The competence scale received mixed reviews on its rating ability. Some participants disagree, finding it too precise, or disagree completely with the principle of using a rating, preferring descriptions to quantification to save time. Others prefer a dichotomous rating, such as "able/not able," a checklist, or a rating to assess intervention results (did or did not reach the goal). Another professional criticized her own lack of analysis in her evaluation: "We have a life habits list. And yes, it is affected, yes, there is something to do, and a goal, but we don't describe the role of the environment in the problem. We don't evaluate!" (FG4, line 514). Finally, some professionals think the rating system is appropriate and clear.

Item Relevance

Item relevance is presented regarding each concept of the Model of Competence. Concepts are described according to their components (e.g., vanity) and the characteristics of each component (e.g., projecting), according to the comments of all three expert groups (VIs, ICs, and professionals). These characteristics are presented in Table 2.


Table 2.
Relevant characteristics for assessment in vision rehabilitation, grouped by concepts of Model of Competence.

Concept
Characteristics

Nonhuman Environment
Lighting (quantity, position/direction, glare)
Color and contrast
Presence of landmarks (visual, tactile, auditory, kinesthetic)
Organization and familiarity (e.g., arrangement of objects/furniture, projecting objects, unevenness, simplicity of perception)
Size of elements
Potential for change (moving, light changes with day/night or seasons)
   
Human Environment
Recent changes (e.g., widow)
Interpersonal quality (person and caregiver)
Living together or not
Understanding pathology and person's experiences
Caregiver capacities
Expectations and concerns
Psychological reaction to disability
Compliance/resistance to interventions
Satisfaction with interventions
   
Person
Vision functions (acuity, vision field, sensitivity to light and contrast)
Perceptual skills (visual, auditory, tactile, proprioceptive)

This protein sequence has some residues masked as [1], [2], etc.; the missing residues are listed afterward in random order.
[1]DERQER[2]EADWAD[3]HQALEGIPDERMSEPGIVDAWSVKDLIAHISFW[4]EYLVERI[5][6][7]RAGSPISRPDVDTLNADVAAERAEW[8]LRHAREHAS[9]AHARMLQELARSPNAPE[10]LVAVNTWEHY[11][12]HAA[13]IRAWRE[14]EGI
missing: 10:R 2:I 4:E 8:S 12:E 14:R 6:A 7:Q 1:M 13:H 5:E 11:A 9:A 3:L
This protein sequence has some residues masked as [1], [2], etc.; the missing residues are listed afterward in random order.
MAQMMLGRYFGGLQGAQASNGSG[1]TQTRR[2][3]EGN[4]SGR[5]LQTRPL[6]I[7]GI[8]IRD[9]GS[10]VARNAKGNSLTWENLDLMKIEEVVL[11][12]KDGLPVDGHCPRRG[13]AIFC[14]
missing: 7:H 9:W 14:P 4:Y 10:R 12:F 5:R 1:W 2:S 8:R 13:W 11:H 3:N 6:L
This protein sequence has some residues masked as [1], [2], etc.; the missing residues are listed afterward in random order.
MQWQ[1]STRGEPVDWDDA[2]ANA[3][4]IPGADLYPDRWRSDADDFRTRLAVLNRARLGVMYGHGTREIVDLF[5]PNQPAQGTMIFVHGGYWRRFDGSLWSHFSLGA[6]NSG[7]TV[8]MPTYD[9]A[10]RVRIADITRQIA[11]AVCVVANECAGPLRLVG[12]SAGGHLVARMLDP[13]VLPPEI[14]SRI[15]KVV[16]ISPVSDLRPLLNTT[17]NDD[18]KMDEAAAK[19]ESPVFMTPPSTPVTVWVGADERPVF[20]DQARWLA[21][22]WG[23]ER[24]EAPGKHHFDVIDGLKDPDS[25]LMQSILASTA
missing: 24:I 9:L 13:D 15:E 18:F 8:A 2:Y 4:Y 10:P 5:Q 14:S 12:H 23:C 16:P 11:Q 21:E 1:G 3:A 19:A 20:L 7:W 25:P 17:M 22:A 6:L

Associated conditions: motor (e.g., pain, sensitivity, coordination, balance), cognitive (e.g., memory), affective (e.g., depression), and sensory (e.g., auditory, tactile deficit)
Priorities (values and culture)
Perceived level of competence
Adaptation to vision loss (psychological)
Receptivity to changes
Injury (e.g., burns, bruises)
Potential for change (disease progression, learning new techniques, change in perception)
   
Activity
Level of competence
Desire for recovery
Prior mishap recorded (e.g., fall, injury)
Strategies used (e.g., assistive devices)
Substitution by human environment
Underlying motivations to withdraw from activity
Visual comfort and endurance
   
Role
Desire for role recovery
Expectation of person, not those of society (culture)
Compensation by informal caregiver
Compensation by paid caregivers
Roles and responsibilities not compensated (congruence between caregiver's capacities and
person's needs)

Concept: Nonhuman Environment

Except for the component "electrical and household appliances," which professionals would like to be more detailed (e.g., cooking appliance, toaster), the components of the HOPE are appropriate. However, the home characteristics to be assessed in a vision rehabilitation context are different from those in the HOPE (Table 2); for example, "light, contrast, and organization" replace "material and type of handle." The stability of these elements over time is also a concern (e.g., light changes between day and night).

Apart from the components related to home, participants mentioned other environments that might be evaluated: school, work, restaurant, bank, friends' homes, outdoors, mall, supermarket, convenience store, drugstore, and community recreational center.

Concept: Human Environment